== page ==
Demystifying Personal Loan Fees and Features

By Polly Fleeting ·
girl shrugging confused by personal loan fees and features

Who doesn’t need a bit of financial help, every now and again? Whether it's a car loan for your ideal set of wheels or a wedding loan for your upcoming nuptials, taking out a personal loan can help you reach your dreams sooner.

It's true that a personal loan can be a great banking product for these types of upcoming costs but it’s wise to do your homework. This way, you'll ensure you're signing up for a loan that comes with not only a great rate but with competitive features and low fees as well.

So before you start comparing personal loans, here's a breakdown of what you should look out for:

Fees

Let’s kick off our guide by talking about some of the fees that you could be financial nipped with. The two common personal loan fees are as follows:

  • Upfront fee: When you apply for a personal loan, you could be charged an upfront fee. The application fee is generally between $0-$600. If you find a personal loan with a high upfront fee, you’ll want to ensure that the interest rate and features are competitive, to outweigh this cost.
  • Ongoing fees: The same goes for any service fees that are charged. For instance if your personal loan has a $10 monthly fee it might not seem like much but over a 5 year term it will add up to $600.

If maths isn’t your forte, a good way of seeing how much these two fees will cost combined with the interest rate is by checking the...

  • Comparison rate: In Australia, personal loan lenders are required to display a comparison rate beside the headline rate, which is known to show the ‘true’ cost of the loan. It doesn’t combine all fees that are attached to personal loans, however includes the two common fees mentioned above of an upfront fee and ongoing fee. Just be aware that the advertised comparison rate may be different to the rate you’ll pay as this is based on a $30,000 loan over 5 years. If you are borrowing more or less than this, your comparison rate will be different.

Thinking of taking out a personal loan with a fixed interest rate? Then you could be slapped with the below fee:

  • Breakcost fee: While exit fees were banned on variable rate loans back in 2011, breakcost fees can still be charged on fixed rate loans. So if you plan on making extra repayments to pay out your fixed rate loan early, be mindful that if you pay out the loan early you could be up for a fee. This fee will be calculated by the lender, depending on a number of factors including the time left on  the original term, the rate your loan was fixed at and the current rate.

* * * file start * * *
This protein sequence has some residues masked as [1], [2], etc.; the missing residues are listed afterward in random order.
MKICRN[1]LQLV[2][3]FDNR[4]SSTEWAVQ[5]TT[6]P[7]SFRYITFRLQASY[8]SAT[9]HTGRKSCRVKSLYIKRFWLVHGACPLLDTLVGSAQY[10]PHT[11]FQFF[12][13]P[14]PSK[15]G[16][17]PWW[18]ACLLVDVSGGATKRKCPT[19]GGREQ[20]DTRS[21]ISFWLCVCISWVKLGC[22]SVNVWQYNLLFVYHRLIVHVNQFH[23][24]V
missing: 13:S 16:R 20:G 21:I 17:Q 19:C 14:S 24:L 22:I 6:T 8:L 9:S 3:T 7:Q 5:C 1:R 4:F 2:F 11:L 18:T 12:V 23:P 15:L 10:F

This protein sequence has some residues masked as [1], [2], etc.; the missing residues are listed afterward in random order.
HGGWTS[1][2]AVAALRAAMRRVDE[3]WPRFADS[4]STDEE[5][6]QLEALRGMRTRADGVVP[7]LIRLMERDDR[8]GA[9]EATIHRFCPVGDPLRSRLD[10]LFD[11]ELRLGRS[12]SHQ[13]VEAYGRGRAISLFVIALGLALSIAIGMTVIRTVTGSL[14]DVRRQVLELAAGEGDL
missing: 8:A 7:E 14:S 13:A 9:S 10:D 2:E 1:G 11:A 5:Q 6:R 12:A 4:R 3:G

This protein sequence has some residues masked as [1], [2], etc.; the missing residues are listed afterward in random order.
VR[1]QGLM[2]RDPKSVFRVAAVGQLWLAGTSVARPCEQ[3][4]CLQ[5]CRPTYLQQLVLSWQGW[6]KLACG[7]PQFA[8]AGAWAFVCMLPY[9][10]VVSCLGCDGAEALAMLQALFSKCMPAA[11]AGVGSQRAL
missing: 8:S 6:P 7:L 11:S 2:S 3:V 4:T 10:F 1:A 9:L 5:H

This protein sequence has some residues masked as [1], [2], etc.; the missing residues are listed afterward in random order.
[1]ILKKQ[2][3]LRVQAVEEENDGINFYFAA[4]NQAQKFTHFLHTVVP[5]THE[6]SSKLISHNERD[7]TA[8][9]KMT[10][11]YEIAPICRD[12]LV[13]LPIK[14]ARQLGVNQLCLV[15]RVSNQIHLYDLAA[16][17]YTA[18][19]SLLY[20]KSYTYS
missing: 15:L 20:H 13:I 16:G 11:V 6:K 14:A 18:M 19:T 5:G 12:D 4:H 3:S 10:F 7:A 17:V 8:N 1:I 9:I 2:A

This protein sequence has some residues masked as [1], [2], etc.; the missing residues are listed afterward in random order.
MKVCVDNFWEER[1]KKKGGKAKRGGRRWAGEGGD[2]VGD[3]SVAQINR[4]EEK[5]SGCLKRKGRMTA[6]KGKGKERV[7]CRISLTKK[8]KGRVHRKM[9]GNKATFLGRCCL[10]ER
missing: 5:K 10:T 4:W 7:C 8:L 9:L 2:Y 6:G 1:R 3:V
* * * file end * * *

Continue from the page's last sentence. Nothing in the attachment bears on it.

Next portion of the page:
Also remember to keep up your regular repayments, otherwise you may face this cost: 

  • Late payment fee: Easily avoidable, a late payment fee is charged when you don’t make a payment by the repayment due date. This is usually a flat fee of around $30, and not based on the loan amount. Set up an automatic deduction using online banking or authorise a direct debit with the lender to avoid paying this.

Features

Now that we’ve run you through the common fees found with personal loans, it’s time to move onto the good stuff i.e. flexible features. Here are some to consider:

1. Fee free extra repayments:

When you look for a personal loan, you may be eager to simply get a competitive deal with a low rate and fees but did you know you could save big bucks through the simple feature of an extra repayments facility? The name is pretty self explanatory, as a loan with fee free extra repayments means you can make additional payments on the personal loan anytime you please free of any charges.

Scenario time. Jo takes out a $20,000 loan over a term of 5 years for his brand new car. The interest rate attached to the new car loan is 10.00%. If he makes an extra repayment of $200 a month he will slash the loan by 1 year and 10 months and reduce the amount of interest he pays by $2,136.

2. Redraw facility:

In an ideal world you would use your extra repayments facility to pay off your personal loan early and escape the grasps of paying interest but what happens if you need a bit of extra cash down the track?